A new Trojan horse lurks at the gates

IT security professionals have found traces of a stealthy new Trojan horse that as yet has no name.

A security analyst for a Defense Department contractor detected it last month, said Chris Hovis, director of product marketing for Lancope Inc. of Atlanta. Lancope last week confirmed the behavior of suspicious TCP SYN packets on its own so-called honeynet and on a large university network.

The packets have a window size of 55808 in the header. The Trojan horse apparently listens for packets with this value, which Hovis said might contain encrypted instructions for communicating.

'Based on the activity we have seen, which looks like probes from zombie hosts, there are likely infected machines that are looking for that identifier,' Hovis said.

Signature-based antivirus software cannot detect the third-generation Trojan horse. Hovis said the FBI and the CERT Coordination Center at Carnegie Mellon University had been notified of it.

'There is nothing there that hasn't been seen before,' said Mary Lindner, CERT team leader for incident handling. 'Every one of these is an event, but the barometer is not rising.'

Hovis said no one yet knows how and how widely the Trojan horse is distributed or what its purpose is. At the current level of activity, he said, the suspicious packets could probe all IP addresses on the Internet every 27 hours.

Administrators can use tools such as TCPdump, which monitors and filters TCP activity, to learn whether their networks are sources of the telltale probing. They can also monitor for aberrant behavior, such as unusual traffic volumes or new ports and services being opened.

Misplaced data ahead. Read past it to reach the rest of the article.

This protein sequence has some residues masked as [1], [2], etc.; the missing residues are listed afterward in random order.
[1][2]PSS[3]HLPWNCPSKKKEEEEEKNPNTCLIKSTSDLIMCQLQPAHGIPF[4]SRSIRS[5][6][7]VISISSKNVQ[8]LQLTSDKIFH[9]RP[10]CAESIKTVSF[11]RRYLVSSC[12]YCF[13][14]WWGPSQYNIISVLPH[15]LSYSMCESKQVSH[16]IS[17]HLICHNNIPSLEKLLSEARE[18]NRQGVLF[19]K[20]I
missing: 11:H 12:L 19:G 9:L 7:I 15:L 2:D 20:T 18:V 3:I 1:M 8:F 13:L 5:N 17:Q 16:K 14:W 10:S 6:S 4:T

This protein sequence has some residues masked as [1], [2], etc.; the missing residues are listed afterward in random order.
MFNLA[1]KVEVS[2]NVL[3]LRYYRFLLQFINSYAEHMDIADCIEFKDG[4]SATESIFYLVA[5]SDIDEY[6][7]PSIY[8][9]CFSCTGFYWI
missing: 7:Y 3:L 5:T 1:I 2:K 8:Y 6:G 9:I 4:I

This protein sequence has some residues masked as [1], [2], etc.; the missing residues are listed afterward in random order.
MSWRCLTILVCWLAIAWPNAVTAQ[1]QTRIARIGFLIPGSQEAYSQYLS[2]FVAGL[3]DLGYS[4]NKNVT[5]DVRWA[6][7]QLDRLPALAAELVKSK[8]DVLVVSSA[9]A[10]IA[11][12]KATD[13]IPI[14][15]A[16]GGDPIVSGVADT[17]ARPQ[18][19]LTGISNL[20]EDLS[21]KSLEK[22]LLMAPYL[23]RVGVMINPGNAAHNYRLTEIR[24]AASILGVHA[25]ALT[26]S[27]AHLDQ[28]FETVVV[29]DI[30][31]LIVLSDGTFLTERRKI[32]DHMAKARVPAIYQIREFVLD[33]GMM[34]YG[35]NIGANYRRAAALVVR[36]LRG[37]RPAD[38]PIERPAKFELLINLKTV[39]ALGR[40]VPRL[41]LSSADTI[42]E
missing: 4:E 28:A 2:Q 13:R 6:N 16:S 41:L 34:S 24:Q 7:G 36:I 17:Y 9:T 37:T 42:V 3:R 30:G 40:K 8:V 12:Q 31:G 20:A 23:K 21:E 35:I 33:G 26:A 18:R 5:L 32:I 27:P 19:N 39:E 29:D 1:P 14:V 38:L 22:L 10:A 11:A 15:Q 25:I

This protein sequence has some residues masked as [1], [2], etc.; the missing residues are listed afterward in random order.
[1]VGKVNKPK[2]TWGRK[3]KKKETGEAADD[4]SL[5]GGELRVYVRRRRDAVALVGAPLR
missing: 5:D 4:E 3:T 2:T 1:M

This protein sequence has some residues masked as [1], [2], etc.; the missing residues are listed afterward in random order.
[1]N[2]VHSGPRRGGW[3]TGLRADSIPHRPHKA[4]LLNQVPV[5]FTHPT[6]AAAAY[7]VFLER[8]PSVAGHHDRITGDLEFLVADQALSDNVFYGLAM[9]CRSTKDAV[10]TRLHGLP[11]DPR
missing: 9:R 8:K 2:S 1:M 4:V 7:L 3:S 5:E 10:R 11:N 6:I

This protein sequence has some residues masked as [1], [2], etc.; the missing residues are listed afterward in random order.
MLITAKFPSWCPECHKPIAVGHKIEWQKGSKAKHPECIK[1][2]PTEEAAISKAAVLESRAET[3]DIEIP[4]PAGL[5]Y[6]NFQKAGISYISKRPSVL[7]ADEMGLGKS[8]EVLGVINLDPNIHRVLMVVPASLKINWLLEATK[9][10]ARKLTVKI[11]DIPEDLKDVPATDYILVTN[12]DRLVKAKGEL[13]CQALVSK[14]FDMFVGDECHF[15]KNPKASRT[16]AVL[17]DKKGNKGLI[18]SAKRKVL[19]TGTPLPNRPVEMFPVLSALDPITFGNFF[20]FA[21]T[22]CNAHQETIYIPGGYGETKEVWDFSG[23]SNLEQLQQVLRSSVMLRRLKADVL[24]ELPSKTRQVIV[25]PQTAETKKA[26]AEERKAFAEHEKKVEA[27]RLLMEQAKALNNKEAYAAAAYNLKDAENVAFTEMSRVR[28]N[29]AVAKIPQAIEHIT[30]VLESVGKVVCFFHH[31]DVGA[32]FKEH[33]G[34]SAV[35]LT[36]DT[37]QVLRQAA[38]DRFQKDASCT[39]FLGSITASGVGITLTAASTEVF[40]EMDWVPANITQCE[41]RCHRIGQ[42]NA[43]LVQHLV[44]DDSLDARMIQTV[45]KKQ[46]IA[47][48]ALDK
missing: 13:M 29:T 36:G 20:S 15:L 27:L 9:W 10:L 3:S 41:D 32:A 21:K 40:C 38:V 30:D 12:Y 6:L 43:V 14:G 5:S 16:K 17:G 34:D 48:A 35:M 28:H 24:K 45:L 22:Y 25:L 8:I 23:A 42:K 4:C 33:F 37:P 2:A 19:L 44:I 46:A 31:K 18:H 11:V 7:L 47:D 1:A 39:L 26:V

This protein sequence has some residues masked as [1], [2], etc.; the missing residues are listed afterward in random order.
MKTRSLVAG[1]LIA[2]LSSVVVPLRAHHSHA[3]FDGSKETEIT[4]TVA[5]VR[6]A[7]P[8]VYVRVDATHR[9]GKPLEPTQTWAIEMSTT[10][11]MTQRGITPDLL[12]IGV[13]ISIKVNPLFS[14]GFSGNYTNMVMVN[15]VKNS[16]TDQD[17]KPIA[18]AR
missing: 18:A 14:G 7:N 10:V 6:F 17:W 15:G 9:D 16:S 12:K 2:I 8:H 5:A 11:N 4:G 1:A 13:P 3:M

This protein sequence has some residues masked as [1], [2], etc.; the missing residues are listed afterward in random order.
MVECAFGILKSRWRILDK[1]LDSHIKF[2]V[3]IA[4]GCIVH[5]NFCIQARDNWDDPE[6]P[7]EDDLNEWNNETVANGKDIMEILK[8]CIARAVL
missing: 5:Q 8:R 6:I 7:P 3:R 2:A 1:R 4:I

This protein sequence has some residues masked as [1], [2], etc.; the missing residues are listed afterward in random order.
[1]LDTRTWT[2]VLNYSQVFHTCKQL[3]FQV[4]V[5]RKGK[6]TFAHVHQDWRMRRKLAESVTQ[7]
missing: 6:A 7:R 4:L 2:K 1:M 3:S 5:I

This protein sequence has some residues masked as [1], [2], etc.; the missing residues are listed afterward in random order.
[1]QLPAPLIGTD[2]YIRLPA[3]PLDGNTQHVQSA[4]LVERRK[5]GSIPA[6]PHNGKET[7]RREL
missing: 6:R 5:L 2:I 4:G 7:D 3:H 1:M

About the Author

William Jackson is a Maryland-based freelance writer.


  • business meeting (Monkey Business Images/Shutterstock.com)

    Civic tech volunteers help states with legacy systems

    As COVID-19 exposed vulnerabilities in state and local government IT systems, the newly formed U.S. Digital Response stepped in to help. Its successes offer insight into existing barriers and the future of the civic tech movement.

  • data analytics (Shutterstock.com)

    More visible data helps drive DOD decision-making

    CDOs in the Defense Department are opening up their data to take advantage of artificial intelligence and machine learning tools that help surface insights and improve decision-making.

Stay Connected